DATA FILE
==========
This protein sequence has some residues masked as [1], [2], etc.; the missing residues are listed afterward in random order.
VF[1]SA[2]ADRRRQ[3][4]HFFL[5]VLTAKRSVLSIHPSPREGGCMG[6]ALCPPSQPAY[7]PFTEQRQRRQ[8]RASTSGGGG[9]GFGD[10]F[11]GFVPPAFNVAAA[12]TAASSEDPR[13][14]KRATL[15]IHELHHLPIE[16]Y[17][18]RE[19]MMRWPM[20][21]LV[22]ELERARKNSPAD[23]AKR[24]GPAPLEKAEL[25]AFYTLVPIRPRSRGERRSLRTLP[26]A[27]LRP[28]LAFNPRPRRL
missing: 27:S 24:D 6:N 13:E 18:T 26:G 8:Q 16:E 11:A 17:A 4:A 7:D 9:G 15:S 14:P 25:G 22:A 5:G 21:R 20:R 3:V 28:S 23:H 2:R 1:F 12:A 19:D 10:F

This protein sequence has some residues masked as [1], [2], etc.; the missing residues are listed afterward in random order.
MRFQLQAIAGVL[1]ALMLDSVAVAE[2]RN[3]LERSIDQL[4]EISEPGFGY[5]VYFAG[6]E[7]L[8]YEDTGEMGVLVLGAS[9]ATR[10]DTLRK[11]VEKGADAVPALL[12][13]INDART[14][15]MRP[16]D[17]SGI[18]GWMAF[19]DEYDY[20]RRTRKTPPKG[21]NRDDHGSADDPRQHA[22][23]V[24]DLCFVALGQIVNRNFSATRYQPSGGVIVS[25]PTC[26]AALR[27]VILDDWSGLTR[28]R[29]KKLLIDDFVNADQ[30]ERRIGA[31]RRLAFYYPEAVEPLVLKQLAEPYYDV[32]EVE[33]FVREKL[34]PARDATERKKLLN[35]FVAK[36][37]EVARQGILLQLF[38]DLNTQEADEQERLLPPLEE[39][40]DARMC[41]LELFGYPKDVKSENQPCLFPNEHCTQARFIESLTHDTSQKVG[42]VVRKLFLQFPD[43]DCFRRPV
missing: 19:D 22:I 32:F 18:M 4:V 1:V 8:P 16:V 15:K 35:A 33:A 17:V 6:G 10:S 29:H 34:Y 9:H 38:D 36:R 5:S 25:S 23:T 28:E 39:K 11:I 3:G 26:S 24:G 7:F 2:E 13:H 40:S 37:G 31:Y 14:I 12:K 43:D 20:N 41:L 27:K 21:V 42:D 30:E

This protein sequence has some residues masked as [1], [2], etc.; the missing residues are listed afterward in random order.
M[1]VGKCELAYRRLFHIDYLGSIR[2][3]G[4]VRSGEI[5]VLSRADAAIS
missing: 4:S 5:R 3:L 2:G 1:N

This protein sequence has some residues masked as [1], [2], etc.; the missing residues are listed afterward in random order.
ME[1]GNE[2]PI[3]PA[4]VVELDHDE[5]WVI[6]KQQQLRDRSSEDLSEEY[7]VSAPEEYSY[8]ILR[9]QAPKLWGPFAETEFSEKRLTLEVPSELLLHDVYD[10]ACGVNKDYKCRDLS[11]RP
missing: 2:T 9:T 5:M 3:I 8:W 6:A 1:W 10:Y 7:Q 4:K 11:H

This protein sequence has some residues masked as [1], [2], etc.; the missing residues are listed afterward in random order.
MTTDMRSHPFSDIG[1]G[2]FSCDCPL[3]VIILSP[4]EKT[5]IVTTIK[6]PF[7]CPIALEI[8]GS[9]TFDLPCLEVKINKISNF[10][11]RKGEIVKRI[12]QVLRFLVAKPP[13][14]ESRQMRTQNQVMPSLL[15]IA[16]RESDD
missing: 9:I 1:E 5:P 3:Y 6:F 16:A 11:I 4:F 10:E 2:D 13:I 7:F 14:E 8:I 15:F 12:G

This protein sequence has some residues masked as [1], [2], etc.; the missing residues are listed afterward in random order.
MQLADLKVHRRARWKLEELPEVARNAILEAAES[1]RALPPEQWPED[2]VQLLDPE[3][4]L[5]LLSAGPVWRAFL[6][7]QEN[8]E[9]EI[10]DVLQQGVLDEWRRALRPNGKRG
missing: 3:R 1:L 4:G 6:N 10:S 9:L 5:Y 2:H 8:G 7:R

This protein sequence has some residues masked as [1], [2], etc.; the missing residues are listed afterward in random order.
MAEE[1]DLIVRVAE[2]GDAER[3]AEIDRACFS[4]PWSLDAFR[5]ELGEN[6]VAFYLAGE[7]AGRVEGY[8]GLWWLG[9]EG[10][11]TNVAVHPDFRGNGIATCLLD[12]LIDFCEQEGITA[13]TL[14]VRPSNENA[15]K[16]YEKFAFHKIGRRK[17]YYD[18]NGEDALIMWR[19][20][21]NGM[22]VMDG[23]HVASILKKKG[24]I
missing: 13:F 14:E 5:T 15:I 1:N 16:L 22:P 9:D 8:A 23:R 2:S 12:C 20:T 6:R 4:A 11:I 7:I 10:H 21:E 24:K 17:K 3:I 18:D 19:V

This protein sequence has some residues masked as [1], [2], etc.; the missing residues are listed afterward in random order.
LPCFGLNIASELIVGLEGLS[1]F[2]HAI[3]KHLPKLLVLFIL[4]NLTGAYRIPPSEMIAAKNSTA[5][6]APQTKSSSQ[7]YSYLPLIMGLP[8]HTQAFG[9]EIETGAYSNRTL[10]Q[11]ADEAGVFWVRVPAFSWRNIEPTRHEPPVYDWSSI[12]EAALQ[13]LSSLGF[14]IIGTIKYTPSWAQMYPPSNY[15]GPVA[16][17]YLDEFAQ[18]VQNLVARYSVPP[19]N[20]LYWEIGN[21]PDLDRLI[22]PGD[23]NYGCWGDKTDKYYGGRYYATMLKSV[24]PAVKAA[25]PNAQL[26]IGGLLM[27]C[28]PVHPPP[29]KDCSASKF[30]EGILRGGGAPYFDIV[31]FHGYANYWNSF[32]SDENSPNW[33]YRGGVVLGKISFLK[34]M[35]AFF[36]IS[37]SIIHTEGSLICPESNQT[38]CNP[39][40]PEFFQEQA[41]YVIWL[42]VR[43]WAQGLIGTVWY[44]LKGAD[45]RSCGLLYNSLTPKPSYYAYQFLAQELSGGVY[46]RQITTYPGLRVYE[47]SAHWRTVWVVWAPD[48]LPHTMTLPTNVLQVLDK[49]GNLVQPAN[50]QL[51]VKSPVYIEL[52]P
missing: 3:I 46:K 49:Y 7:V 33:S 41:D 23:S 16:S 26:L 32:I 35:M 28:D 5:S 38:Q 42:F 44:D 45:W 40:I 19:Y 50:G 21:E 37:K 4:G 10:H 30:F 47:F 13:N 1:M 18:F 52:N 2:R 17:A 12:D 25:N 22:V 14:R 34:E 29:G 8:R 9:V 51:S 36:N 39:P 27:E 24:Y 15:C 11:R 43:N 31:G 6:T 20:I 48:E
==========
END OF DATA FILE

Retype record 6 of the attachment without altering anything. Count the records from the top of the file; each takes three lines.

This protein sequence has some residues masked as [1], [2], etc.; the missing residues are listed afterward in random order.
MQLADLKVHRRARWKLEELPEVARNAILEAAES[1]RALPPEQWPED[2]VQLLDPE[3][4]L[5]LLSAGPVWRAFL[6][7]QEN[8]E[9]EI[10]DVLQQGVLDEWRRALRPNGKRG
missing: 3:R 1:L 4:G 6:N 10:S 9:L 5:Y 2:H 8:G 7:R